United States District Court, S.D. Alabama, Southern Division
MEMORANDUM OPINION AND ORDER
F. MOORER UNITED STATES DISTRICT JUDGE.
3, 2019, the Magistrate Judge entered a Report and
Recommendation which recommends this habeas petition be
dismissed without prejudice as premature. See Doc.
3. Objections were received on June 10 and July 13, 2019.
See Docs. 6-7. Also pending before the Court is the
Motion Objecting to the Appointment of Magistrate.
See Doc. 5. The motion was docketed on June 5, 2019
when it was received by the Clerk's office. However, the
date of the motion is May 27, 2019. Regardless, it was not
received by the Court until after the report and
recommendation was docketed.
discussed below, the Court DENIES the motion
objecting to the appointment of Magistrate (Doc. 5),
SUSTAINS in part and DENIES in
part the objections to the report and recommendation
(Docs. 6-7), and REJECTS the Report and
Recommendation (Doc. 3).
Selected Procedural History
Derek Tyler Horton (“Horton” or
“Petitioner”) was originally convicted of three
capital offenses in August 2012. On appeal, the Alabama Court
of Criminal Appeals reversed the conviction and remanded the
case for a new trial based upon several evidentiary rulings
which required remand for a new trial. See Horton v.
State, 217 So.3d 27 (Ala.Crim.App.2016).
February 15, 2018, Horton originally filed a Petition for
Writ of Habeas Corpus under 28 U.S.C. § 2241.
See Civ. Act. No. 1:18-cv-75-JB-B (S.D. Ala.)
(“Horton I”). That case was before a different
District Judge, but had the same Magistrate Judge assigned to
this case. On March 21, 2019, the Magistrate Judge entered a
Report and Recommendation which was ultimately adopted over
the Petitioner's objections on April 24, 2019. See
id., Docs. 27, 30-33. Petitioner subsequently filed a
Notice of Appeal, which was dismissed for want of prosecution
on July 8, 2019. See id., Docs. 35, 41. On July 12,
2019, Horton filed his motion to reinstate which the Eleventh
Circuit granted on July 18, 2019.
1, 2019, the Petitioner filed the instant suit under 28
U.S.C. § 2254. He brings essentially the same claims as
those brought in Horton I - i.e. that double jeopardy applies
to his re-trial for capital murder/robbery, capital
murder/burglary, and capital murder/arson. See Civ.
Act. No. 229-TFM-B (S.D. Ala.) (“Horton II”),
Doc. 1. Petitioner notes he was convicted for those charges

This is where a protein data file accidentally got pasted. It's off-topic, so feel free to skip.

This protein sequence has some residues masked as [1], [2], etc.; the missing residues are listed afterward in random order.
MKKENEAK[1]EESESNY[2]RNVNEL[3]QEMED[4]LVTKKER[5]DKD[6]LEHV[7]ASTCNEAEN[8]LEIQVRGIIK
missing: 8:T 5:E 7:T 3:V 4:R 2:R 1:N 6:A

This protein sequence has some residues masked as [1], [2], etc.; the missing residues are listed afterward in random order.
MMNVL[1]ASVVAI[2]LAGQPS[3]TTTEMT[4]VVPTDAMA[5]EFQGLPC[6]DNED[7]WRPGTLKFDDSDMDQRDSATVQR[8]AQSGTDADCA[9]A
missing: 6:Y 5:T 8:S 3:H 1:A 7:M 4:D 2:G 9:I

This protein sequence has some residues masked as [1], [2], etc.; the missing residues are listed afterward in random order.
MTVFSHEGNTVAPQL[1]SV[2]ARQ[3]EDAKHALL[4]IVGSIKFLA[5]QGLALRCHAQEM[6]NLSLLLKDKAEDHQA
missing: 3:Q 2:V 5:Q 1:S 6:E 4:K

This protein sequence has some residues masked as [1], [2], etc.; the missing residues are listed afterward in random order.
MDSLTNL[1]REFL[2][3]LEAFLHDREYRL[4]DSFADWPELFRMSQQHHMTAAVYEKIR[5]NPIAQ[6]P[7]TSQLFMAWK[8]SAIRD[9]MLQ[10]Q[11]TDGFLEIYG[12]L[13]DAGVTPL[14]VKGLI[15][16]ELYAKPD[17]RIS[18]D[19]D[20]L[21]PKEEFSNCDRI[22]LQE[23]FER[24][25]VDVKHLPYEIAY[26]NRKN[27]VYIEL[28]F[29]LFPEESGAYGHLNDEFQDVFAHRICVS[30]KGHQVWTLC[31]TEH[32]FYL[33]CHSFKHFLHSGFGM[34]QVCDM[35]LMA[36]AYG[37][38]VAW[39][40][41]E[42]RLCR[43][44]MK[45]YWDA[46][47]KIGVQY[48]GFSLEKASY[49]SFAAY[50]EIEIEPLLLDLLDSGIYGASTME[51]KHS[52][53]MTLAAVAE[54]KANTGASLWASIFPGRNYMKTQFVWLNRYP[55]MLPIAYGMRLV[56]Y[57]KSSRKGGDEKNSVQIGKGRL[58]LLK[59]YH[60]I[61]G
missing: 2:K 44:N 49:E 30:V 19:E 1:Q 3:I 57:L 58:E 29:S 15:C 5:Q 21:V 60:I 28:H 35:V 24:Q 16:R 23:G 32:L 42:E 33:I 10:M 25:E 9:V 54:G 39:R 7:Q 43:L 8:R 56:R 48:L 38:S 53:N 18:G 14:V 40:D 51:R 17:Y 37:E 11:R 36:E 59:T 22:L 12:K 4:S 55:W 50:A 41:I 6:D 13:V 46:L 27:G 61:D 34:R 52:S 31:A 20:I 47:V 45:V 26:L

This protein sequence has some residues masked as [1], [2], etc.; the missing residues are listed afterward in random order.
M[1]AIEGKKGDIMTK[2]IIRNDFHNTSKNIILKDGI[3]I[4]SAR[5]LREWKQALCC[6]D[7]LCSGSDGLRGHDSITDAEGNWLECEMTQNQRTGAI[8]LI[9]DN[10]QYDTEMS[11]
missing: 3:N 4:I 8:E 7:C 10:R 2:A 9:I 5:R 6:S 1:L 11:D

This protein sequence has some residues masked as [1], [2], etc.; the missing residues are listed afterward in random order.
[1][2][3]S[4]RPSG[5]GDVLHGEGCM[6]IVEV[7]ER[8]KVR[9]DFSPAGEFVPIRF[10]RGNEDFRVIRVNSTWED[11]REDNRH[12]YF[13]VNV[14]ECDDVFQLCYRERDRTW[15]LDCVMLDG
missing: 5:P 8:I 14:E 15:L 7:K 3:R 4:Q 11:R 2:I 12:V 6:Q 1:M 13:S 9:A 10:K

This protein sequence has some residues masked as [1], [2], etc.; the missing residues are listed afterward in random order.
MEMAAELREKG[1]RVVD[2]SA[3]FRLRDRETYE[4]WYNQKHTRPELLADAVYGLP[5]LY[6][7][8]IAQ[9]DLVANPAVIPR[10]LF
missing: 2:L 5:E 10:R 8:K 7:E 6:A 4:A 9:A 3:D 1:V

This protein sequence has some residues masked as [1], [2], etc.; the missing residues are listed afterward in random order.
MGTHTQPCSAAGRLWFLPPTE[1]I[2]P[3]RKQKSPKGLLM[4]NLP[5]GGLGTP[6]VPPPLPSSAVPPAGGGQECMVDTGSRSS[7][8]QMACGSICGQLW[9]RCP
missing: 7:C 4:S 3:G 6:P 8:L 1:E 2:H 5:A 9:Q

and sentenced to life without the possibility of parole.
Id. at p. 2. He further states that his underlying
state case is currently on appeal before the Alabama Court of
Criminal Appeals. Id. at p. 3. He specifically
asserts only one issue on this petition (double jeopardy) and
even notes that “I am not raising any other issues not
because I am deliberately witholding [sic] for strategical
reasons or abandoning them but because they are
unexhausted.” Id. at p. 8. He argues that
because the Court erred in Horton I, he has to re-raise it
now as a § 2254 claim. Id. at p. 11.
to 28 U.S.C. § 636(b)(1) and S.D. Ala. GenLR
72(a)(2)(R), the Court referred the matter to the assigned
Magistrate Judge, who happened to be the same as assigned to
Horton I. See Doc. 2. On June 3, 2019, the
Magistrate Judge entered her Report and Recommendation
wherein she finds that the habeas petition is premature
because Petitioner has not yet exhausted his direct and
post-conviction remedies available under Alabama law. See
generally Doc. 3. She also recommends denial of a
certificate of appealability.
previously noted in the introduction, Petitioner filed a
motion objecting to the referral, but it was not received
until after a Report and Recommendation had already been
entered. See Docs. 3, 5. Petitioner also filed
several memoranda/objections relating both generally to the
referral to any Magistrate Judge and then more specifically
to the assigned Magistrate Judge - both before and after the
entry of the report and recommendation. See Docs. 4,
6-7. The Court considered all of these documents in reviewing
the case and the report and recommendation.
Petitioner also substantively objects to the Magistrate
Judge's determination that his petition is premature.
See Doc. 6 at p. 2. He states that he exhausted the
double jeopardy claim through his petition for a writ of
mandamus in the Alabama Court of Criminal Appeals and the
Alabama Supreme Court - both of which were denied.
Id. at p. 2-6.
Discussion and Analysis
with respect to recusal of the Magistrate Judge, the
statutory standard has not been met and the Magistrate
Judge's impartiality could not reasonably be questioned.
See 28 U.S.C. § 455. “Under § 455,
the standard is whether an objective, fully informed lay
observer would entertain significant doubt about the
judge's impartiality.” Christo v. Padgett,
223 F.3d 1324, 1333 (11th Cir. 2000). “To disqualify a
judge under § 455, the bias ‘must stem from
extrajudicial sources, unless the judge's acts
demonstrate such pervasive bias and prejudice that it
unfairly prejudices one of the parties.'”
Johnson v. Am. Sec. Ins. Co., 392 Fed.Appx. 838, 840
(11th Cir. 2010) (quoting United States v. Bailey,
175 F.3d 966, 968 (11th Cir. 1999)). “'[A]dverse
rulings alone do not provide a party with a basis for holding
that court's impartiality in doubt.'” Byrne
v. Nezhat, 261 F.3d 1075, 1103 (11th Cir. 2001),
abrogated on other grounds by Douglas Asphalt
Co. v. QORE, Inc., 657 F.3d 1146 (11th Cir. 2011)
(citation omitted). “A motion to recuse, however,
‘is not intended to give litigants a veto power over
sitting judges, or a vehicle for obtaining a judge of their
choice.'” White v. Nat'l Football
League, 585 F.3d 1129, 1138 (8th Cir. 2009) (quoting
United States. v. Cooley, 1 F.3d 985, 993 (10th Cir.
to the extent that Horton objects to this particular
magistrate judge, his objections are ...